Cognitive behavioral therapy (CBT) and interpersonal psychotherapy (IPT) are widely-used effective treatments for depression. A recent study examined patients over the course of 10 months of treatment and found that CBT was more effective at lowering depression severity than IPT.
Depression, also known as major depressive disorder, is defined by the National Institute of Mental Health (NIMH) as a serious mood disorder that affects how a person feels, thinks, and handles daily activity. Depression is incredibly devastating to an individual’s quality of life, and is a serious problem worldwide. Depression is usually treated with medication, different kinds of psychotherapy, or a combination of the two. Two well-studied types of psychotherapies are cognitive behavioral therapy (CBT) and interpersonal psychotherapy (IPT). According to the NIMH, CBT is centered around helping a person alter ways of thinking that are harmful and inaccurate, whereas IPT focuses on changing problematic interpersonal behavior patterns. Both therapies have proven successful in the treatment of depression, but few studies directly compare the two.
Recurrence is a common problem when treating depression, so more long-term studies examining treatment options are key. In 2015, Lemmens and colleagues followed patients who were treated for 7 months and found no differences in outcomes between patients who received CBT and those who received IPT. A recent study by Mulder and colleagues chose to reanalyze the data from the 2015 study using a longer timeframe of 10 months, as clinicians are very interested in long-term outcomes of CBT vs. IPT and now, two years later, there are better analytical techniques.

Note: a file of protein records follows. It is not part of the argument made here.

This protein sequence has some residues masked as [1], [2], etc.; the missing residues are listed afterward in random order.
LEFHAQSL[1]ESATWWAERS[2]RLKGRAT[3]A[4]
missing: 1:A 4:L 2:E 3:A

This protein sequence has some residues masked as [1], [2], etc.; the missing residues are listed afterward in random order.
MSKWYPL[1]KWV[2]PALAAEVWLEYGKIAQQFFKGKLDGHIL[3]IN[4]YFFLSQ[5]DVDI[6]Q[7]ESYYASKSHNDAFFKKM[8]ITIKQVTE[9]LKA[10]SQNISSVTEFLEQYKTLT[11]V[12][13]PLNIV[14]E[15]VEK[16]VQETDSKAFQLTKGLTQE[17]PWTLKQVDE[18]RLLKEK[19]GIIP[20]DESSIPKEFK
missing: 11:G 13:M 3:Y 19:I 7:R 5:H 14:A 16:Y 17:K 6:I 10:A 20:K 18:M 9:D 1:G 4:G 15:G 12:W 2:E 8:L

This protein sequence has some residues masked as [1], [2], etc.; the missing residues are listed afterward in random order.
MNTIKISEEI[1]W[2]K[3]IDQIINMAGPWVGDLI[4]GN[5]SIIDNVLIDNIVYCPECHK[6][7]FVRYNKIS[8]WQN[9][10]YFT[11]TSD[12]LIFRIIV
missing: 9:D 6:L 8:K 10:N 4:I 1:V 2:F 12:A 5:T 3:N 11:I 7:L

The analysis consisted of patients 18 years or older who met criteria for major depressive disorder according to the DSM-IV, a manual for diagnosing mental disorders published by the American Psychiatric Association (APA). The participants received weekly sessions of either CBT or IPT for 16 weeks, followed by monthly maintenance therapy for an additional 6 months, totaling 10 months of treatment. The researchers measured depression severity in patients mainly using the well-known Montgomery-Asberg Depression Rating Scale (MADRS), which is a ten-item questionnaire, as well as a few other secondary tests including patient self-reporting. These measurements were taken at 3 weeks, 6 weeks, 9 weeks, and at the end of treatment (16 weeks). Scores were then collected monthly until the end of the study (40 weeks).
The study found that CBT was considerably more effective at reducing depression severity by the end of the 10 month treatment period compared to IPT. When compared at 16 weeks, which is when the previous study ended their analysis, no significant differences in CBT and IPT were found. Therefore, it appears that CBT may only be more effective over a long time course. Importantly, results were the same with both MADRS scores as well as self-reports, providing strong evidence for the success of CBT long-term.
Written By: Liana Merrill, PhD